Legia Warsaw

This article is about the football team. For other sections of the sports club, see Legia Warsaw (disambiguation).
Legia Warsaw
Full name Legia Warszawa SA
Nickname(s) Wojskowi ("Militarians"),
Legioniści ("Legionnaires", "Legionarries")
Founded March 1916 as Drużyna Sportowa Legia
Ground Polish Army Stadium
Ground Capacity 31,800[1]
Chairman Bogusław Leśnodorski
Manager Jacek Magiera
League Ekstraklasa
2015–16 Ekstraklasa, 1st
Website Club home page

Legia Warszawa /ˈlɛɡjə/ (Polish pronunciation: [ˈlɛɡʲja varˈʂava]), known in English as Legia Warsaw, is a professional football club based in Warsaw, Poland. Legia is one of the most successful Polish football clubs in history winning eleven Ekstraklasa Champions titles,[2] a record 18 Polish Cup trophies and four Polish SuperCup matches. The club's home venue is the Polish Army Stadium.

Legia was formed between 5 and 15 March 1916 during military operations in World War I on the Eastern Front in the neighborhood of Maniewicze in Volhynia, as the main football club of the Polish Legions. After the war, the club was reactivated in December 1920 in an officer casino in Warsaw as Wojskowy Klub Sportowy Warszawa, renamed Legia in 1923 after merger with another local club, Korona. It became the main official football club of the Polish Army Wojskowy Klub Sportowy Legia Warszawa (Military Sports Club Legia Warsaw). From 1949 to 1957, Legia was known as CWKS Warszawa (Central Military Sports Club Warsaw).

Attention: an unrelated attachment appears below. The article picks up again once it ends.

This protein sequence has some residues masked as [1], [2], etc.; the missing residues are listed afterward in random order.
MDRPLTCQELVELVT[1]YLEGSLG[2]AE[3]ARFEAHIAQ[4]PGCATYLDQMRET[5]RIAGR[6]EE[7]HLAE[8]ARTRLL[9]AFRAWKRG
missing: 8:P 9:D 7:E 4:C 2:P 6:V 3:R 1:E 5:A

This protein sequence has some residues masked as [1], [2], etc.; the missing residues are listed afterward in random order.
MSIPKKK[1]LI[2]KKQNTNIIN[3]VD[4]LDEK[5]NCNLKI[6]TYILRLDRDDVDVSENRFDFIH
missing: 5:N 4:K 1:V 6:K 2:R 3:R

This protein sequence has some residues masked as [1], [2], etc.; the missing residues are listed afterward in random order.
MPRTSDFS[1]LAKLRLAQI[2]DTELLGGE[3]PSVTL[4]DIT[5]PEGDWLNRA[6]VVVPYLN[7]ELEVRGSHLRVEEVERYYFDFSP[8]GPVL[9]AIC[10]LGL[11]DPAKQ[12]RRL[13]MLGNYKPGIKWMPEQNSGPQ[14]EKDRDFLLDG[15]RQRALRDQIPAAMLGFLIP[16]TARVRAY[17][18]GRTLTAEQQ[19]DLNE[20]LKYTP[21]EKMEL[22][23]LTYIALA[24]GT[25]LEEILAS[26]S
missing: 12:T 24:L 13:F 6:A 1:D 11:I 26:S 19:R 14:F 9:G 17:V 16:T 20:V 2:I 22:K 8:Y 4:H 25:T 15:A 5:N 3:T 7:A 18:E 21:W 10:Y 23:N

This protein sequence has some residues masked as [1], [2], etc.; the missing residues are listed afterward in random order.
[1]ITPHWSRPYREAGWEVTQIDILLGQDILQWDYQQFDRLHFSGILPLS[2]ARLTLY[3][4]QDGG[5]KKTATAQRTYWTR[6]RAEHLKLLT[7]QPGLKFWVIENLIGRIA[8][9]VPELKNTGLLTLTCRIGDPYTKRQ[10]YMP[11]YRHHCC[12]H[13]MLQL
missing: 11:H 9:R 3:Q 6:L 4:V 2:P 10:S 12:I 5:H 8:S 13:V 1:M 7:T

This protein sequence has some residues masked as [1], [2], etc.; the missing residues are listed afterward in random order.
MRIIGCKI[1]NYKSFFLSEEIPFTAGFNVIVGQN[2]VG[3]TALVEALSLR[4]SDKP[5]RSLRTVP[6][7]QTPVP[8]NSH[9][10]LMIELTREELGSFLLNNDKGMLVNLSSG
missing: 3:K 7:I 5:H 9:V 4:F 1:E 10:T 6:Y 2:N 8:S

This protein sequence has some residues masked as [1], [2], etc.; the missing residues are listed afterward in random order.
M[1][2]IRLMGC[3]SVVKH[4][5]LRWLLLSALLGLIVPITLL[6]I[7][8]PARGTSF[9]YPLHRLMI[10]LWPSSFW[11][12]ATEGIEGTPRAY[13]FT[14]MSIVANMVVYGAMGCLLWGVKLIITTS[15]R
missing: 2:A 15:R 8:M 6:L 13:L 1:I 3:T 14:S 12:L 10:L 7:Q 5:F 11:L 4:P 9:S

Before 8 April 2004 it was owned by Pol-Mot and from 8 April 2004 (sold for 3 million złoty) until 9 January 2014, it was owned by media conglomerate ITI Group[3] Currently the club is owned by Dariusz Mioduski (60%), Bogusław Leśnodorski (20%) and Maciej Wandzel (20%) – who serves as the club's chairman. The first two acquired the club for an undisclosed sum, which also included paying off debts made by previous ownership, and Wandzel joined them in September 2014.


Before World War II

Legia Warsaw in 1916

Legia was formed between 5 and 15 March 1916 during military operations in World War I on the Eastern Front in the neighborhood of Maniewicze in Volhynia, as the main football club of the Polish Legions. The team had started its first training earlier in the spring of 1915, in the city of Piotrków Trybunalski. In July 1916, due to the Brusilov Offensive, Legia permanently moved to the capital city of Warsaw.